After 21 years, Giada De Laurentiis has parted ways with the Food Network and is venturing onto exciting new projects. These include launching her own new pasta line, Giadzy Pasta (which retails for $10.50 per 1.1 pounds package with eight harder-to-find shapes), and signing a multi-year deal for unscripted series production with Amazon Studios, in which the Emmy award-winning chef will star and serve as an executive producer on multiple shows.
De Laurentiis has certainly been busy, as she's adding these new endeavors to an already full roster of businesses, including her Las Vegas restaurant and Giada Catering, a catering company in Southern California, where she lives with her 15-year-old daughter, Jade.
Here, the beloved celebrity chef exclusively tells Eat This, Not That! how she's been doing all of the above while staying healthy and keeping her kitchen well-stocked with her favorite must-haves.
5 Foods Giada Always Has in Her Kitchen
De Laurentiis's Italian-inspired cooking is focused on clean ingredients, simplicity, and an unwavering commitment to preserving authentic flavors. Each dish is perfectly balanced and infused with vibrant colors and flavors that elicit enticing aromas and unforgettable tastes. Using the best ingredients is vital to her, Giada says. Below are her top 5 must-have foods that she always has on hand:
- "Calabrian Chili Paste: This is sort of like an Italian sriracha. You can use it to add a depth of heat and flavor without adding additional salt/fat. I use it on protein, simple pasta dishes, and even eggs," Giada says.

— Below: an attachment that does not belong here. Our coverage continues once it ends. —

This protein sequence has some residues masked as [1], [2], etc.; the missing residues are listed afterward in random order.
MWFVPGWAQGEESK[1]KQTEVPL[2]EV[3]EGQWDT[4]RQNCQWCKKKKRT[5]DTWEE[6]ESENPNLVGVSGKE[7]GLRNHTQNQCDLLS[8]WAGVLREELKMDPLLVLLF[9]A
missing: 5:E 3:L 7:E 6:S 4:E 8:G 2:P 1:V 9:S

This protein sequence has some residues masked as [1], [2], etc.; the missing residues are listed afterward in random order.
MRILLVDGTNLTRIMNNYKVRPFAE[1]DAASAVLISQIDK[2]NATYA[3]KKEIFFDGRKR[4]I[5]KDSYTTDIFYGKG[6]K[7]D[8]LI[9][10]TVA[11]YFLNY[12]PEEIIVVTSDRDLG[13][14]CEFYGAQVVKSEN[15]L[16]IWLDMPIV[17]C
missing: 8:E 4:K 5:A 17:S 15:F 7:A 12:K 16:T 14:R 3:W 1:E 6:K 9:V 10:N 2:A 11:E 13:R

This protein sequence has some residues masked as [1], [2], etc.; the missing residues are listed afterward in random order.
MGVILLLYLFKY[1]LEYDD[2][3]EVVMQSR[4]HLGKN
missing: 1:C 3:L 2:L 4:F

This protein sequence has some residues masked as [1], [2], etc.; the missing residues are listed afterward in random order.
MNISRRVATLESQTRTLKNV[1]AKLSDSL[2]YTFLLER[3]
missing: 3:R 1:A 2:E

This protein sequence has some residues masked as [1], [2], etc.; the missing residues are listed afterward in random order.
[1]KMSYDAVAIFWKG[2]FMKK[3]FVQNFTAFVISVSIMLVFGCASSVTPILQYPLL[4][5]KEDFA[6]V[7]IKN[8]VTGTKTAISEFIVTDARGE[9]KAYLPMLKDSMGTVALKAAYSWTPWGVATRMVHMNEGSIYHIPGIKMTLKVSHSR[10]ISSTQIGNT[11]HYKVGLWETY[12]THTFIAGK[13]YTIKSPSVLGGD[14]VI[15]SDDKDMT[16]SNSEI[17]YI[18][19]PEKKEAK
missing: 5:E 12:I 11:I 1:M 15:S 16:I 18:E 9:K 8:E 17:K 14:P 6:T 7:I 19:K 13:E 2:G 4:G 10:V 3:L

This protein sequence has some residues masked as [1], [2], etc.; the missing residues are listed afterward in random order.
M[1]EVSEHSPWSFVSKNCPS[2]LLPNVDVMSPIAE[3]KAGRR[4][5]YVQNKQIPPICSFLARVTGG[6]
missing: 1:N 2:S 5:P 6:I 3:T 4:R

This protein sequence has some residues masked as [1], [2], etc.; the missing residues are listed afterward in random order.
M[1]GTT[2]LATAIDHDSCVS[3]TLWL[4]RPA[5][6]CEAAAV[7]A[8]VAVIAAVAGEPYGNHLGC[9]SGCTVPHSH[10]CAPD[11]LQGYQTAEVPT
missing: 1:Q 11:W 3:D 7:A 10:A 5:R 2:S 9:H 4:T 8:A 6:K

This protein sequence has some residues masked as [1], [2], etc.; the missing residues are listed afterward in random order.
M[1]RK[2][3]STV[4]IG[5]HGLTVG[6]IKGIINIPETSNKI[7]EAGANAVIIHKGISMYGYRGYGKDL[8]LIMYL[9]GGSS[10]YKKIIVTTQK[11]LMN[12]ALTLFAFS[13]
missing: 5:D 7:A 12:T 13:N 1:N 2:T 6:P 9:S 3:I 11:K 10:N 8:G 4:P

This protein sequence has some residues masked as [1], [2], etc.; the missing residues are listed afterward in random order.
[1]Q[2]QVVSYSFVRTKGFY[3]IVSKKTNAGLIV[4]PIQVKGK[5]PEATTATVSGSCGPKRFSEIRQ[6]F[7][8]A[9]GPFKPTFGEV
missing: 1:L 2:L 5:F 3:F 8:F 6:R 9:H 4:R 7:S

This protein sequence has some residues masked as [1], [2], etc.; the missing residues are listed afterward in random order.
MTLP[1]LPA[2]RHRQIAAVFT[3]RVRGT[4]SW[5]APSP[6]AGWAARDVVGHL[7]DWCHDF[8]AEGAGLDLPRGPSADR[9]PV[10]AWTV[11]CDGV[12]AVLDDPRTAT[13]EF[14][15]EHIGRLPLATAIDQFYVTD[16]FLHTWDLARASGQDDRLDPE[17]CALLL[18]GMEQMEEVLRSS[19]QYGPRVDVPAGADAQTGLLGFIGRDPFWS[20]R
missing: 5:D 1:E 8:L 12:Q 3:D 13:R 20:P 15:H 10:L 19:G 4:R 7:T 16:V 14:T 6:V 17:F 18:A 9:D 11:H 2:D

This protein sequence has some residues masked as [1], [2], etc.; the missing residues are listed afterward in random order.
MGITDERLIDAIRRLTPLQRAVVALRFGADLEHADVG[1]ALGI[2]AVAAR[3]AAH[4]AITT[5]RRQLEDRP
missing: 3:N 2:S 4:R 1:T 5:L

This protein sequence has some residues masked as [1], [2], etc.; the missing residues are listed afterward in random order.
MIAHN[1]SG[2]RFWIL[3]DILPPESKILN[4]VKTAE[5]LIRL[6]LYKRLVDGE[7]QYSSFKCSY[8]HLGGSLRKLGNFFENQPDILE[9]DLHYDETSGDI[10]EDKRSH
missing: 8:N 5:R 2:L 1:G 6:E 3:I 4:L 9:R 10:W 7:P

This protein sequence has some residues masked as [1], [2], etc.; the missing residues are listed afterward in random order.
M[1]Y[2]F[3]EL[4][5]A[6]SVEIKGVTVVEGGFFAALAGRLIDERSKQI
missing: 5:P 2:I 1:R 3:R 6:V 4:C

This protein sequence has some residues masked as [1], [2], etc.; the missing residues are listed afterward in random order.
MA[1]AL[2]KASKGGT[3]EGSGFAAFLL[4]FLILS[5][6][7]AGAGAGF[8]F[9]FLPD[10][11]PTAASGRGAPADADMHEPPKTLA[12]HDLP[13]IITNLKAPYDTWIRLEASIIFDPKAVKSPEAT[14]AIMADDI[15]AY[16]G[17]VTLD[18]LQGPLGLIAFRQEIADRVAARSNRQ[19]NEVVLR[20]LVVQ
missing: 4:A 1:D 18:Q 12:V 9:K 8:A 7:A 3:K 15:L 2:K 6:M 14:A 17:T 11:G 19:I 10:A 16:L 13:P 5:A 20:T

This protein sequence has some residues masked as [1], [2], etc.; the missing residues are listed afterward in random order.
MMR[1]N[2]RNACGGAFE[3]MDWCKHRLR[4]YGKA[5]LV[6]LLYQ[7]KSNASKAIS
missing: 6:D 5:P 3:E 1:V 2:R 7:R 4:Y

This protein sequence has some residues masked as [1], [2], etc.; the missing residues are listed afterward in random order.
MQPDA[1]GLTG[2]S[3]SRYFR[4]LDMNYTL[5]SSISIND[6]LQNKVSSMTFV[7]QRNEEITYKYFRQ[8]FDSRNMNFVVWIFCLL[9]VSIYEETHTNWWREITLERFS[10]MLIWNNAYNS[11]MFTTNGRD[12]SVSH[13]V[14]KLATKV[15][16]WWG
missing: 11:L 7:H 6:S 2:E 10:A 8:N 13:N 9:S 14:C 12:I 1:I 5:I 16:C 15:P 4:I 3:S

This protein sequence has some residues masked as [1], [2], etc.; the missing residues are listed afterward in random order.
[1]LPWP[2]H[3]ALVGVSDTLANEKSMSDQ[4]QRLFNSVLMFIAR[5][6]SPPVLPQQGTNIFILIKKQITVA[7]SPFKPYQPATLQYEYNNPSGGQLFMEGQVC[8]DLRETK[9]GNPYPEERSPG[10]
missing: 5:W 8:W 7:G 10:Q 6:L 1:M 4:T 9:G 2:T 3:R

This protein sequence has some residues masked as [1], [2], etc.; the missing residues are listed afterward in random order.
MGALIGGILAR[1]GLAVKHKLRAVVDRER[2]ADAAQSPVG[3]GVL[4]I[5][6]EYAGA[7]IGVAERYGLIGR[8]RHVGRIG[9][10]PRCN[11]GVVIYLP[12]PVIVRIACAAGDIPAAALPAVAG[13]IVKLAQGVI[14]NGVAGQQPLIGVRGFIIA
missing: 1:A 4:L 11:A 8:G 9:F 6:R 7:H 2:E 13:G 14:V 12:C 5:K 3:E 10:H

- Olive Oil: "I keep two kinds on hand—one fresh-pressed version for finishing dishes and for salad dressings, then a less pricey olive oil for cooking. I cook almost everything in olive oil. For baking, I usually use coconut oil."
- Anchovies: "They are polarizing to some but a great source of omega-3 and vitamin D and contain a lot less mercury than other seafood. My fave is from Cetara on the Amalfi coast."
- Cruciferous Vegetables: "Broccoli, cauliflower, kale, radish, etc.—these contain a ton of vitamins & phytonutrients in addition to fiber. I make this crispy parm broccoli & cauliflower salad quite a bit, and Jade loves this lighter version of alfredo with cauliflower."
- Carnaroli Rice Flour: "While this is phenomenal for baking, I actually use Carnaroli Rice Flour as a clean and natural face scrub. Just mix with a few tablespoons of quality olive oil. My mother taught me when I was young and I still use it!"
Giada Says Balance is Key
Healthy eating is important to De Laurentiis, but so is enjoying food. She doesn't deprive herself and tells us moderation is the key to her lifestyle.
"I've said it a million times, and my friends poke fun at me for this phrase, but—a little bit of everything, not a lot of anything. Life is meant to be lived. Eat the pasta, enjoy the chocolate, but do it in moderation," Giada says.
"In Italy, you don't see the portion sizes you see here in the U.S. Pasta is seen as more of a side, there's always some sort of protein and salad or vegetables on the table, too. I try to fill my plate first with the foods that make me feel best, then take a few bites of everything else, too. You'll never miss out or feel deprived that way."
She Doesn't Believe in Dieting, But It Was a "Journey" to Get Here